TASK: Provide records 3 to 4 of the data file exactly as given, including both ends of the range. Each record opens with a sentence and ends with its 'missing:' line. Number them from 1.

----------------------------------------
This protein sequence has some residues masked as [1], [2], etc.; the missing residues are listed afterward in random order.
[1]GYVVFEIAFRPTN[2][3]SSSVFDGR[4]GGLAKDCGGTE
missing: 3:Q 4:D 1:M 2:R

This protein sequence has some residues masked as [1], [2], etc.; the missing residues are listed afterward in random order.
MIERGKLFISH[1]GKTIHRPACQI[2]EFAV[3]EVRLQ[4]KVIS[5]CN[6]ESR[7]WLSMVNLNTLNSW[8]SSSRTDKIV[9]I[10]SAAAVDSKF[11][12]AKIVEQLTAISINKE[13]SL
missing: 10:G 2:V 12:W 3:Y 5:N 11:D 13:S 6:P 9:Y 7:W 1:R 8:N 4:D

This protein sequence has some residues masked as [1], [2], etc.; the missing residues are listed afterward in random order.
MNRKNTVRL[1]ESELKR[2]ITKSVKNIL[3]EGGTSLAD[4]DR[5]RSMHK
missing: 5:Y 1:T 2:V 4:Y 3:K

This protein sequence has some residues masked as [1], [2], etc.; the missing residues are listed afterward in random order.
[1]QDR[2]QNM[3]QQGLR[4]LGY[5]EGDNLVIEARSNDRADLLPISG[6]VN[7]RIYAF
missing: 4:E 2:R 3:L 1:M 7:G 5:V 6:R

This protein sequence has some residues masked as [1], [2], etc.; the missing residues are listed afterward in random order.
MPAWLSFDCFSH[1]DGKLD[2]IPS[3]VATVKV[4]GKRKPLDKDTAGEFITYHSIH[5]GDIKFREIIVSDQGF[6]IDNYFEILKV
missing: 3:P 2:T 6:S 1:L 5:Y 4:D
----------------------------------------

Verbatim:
This protein sequence has some residues masked as [1], [2], etc.; the missing residues are listed afterward in random order.
MNRKNTVRL[1]ESELKR[2]ITKSVKNIL[3]EGGTSLAD[4]DR[5]RSMHK
missing: 5:Y 1:T 2:V 4:Y 3:K

This protein sequence has some residues masked as [1], [2], etc.; the missing residues are listed afterward in random order.
[1]QDR[2]QNM[3]QQGLR[4]LGY[5]EGDNLVIEARSNDRADLLPISG[6]VN[7]RIYAF
missing: 4:E 2:R 3:L 1:M 7:G 5:V 6:R